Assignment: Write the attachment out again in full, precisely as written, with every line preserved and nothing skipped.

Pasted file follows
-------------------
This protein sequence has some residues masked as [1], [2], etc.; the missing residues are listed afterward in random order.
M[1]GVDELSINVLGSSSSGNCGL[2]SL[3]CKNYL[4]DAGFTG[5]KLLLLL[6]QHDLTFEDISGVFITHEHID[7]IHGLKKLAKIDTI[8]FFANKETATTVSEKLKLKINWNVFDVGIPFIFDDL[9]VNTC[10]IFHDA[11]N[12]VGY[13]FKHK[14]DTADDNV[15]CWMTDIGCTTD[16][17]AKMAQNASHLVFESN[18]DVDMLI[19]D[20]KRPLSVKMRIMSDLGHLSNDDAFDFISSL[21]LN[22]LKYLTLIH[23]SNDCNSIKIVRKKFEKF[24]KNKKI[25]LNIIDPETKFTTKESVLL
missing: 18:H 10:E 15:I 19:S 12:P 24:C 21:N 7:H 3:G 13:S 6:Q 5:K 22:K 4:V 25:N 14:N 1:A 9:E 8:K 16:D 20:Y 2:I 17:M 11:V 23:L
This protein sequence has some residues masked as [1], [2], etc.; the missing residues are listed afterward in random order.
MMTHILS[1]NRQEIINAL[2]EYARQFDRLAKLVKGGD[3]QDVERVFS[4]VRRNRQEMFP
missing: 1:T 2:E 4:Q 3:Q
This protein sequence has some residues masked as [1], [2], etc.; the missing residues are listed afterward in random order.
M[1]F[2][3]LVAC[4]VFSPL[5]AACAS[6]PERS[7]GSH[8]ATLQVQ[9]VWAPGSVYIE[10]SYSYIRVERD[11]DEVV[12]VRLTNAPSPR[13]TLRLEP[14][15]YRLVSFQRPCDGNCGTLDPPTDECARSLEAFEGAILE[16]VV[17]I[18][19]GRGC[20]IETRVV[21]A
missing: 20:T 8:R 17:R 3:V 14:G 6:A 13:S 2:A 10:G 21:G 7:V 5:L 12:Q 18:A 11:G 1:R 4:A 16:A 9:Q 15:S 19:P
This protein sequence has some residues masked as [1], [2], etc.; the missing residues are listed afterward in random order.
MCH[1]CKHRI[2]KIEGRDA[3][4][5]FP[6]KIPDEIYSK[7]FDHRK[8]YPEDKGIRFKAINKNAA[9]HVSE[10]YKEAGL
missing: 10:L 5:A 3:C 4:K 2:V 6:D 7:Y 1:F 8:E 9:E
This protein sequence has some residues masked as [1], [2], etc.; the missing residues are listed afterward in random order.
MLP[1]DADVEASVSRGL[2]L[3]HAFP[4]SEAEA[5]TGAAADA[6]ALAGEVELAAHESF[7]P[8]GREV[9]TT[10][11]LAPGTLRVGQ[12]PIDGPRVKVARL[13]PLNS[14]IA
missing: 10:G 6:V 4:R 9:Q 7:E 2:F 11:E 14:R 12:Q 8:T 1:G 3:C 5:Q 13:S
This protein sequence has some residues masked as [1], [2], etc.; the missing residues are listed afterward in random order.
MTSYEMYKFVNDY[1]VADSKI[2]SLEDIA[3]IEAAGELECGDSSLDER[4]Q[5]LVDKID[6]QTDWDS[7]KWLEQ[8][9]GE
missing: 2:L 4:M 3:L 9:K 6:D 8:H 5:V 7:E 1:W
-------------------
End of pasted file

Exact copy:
This protein sequence has some residues masked as [1], [2], etc.; the missing residues are listed afterward in random order.
M[1]GVDELSINVLGSSSSGNCGL[2]SL[3]CKNYL[4]DAGFTG[5]KLLLLL[6]QHDLTFEDISGVFITHEHID[7]IHGLKKLAKIDTI[8]FFANKETATTVSEKLKLKINWNVFDVGIPFIFDDL[9]VNTC[10]IFHDA[11]N[12]VGY[13]FKHK[14]DTADDNV[15]CWMTDIGCTTD[16][17]AKMAQNASHLVFESN[18]DVDMLI[19]D[20]KRPLSVKMRIMSDLGHLSNDDAFDFISSL[21]LN[22]LKYLTLIH[23]SNDCNSIKIVRKKFEKF[24]KNKKI[25]LNIIDPETKFTTKESVLL
missing: 18:H 10:E 15:I 19:S 12:P 24:C 21:N 7:H 3:G 13:S 6:Q 5:K 22:K 4:V 25:N 14:N 1:A 9:E 8:K 16:D 20:Y 2:I 17:M 11:V 23:L
This protein sequence has some residues masked as [1], [2], etc.; the missing residues are listed afterward in random order.
MMTHILS[1]NRQEIINAL[2]EYARQFDRLAKLVKGGD[3]QDVERVFS[4]VRRNRQEMFP
missing: 1:T 2:E 4:Q 3:Q
This protein sequence has some residues masked as [1], [2], etc.; the missing residues are listed afterward in random order.
M[1]F[2][3]LVAC[4]VFSPL[5]AACAS[6]PERS[7]GSH[8]ATLQVQ[9]VWAPGSVYIE[10]SYSYIRVERD[11]DEVV[12]VRLTNAPSPR[13]TLRLEP[14][15]YRLVSFQRPCDGNCGTLDPPTDECARSLEAFEGAILE[16]VV[17]I[18][19]GRGC[20]IETRVV[21]A
missing: 20:T 8:R 17:R 3:V 14:G 6:A 13:S 2:A 10:G 21:G 7:V 5:L 12:Q 18:A 11:G 1:R 4:A 16:A 9:Q 15:S 19:P
This protein sequence has some residues masked as [1], [2], etc.; the missing residues are listed afterward in random order.
MCH[1]CKHRI[2]KIEGRDA[3][4][5]FP[6]KIPDEIYSK[7]FDHRK[8]YPEDKGIRFKAINKNAA[9]HVSE[10]YKEAGL
missing: 10:L 5:A 3:C 4:K 2:V 6:D 7:Y 1:F 8:E 9:E
This protein sequence has some residues masked as [1], [2], etc.; the missing residues are listed afterward in random order.
MLP[1]DADVEASVSRGL[2]L[3]HAFP[4]SEAEA[5]TGAAADA[6]ALAGEVELAAHESF[7]P[8]GREV[9]TT[10][11]LAPGTLRVGQ[12]PIDGPRVKVARL[13]PLNS[14]IA
missing: 10:G 6:V 4:R 9:Q 7:E 2:F 11:E 14:R 12:Q 8:T 1:G 3:C 5:Q 13:S
This protein sequence has some residues masked as [1], [2], etc.; the missing residues are listed afterward in random order.
MTSYEMYKFVNDY[1]VADSKI[2]SLEDIA[3]IEAAGELECGDSSLDER[4]Q[5]LVDKID[6]QTDWDS[7]KWLEQ[8][9]GE
missing: 2:L 4:M 3:L 9:K 6:D 8:H 5:V 7:E 1:W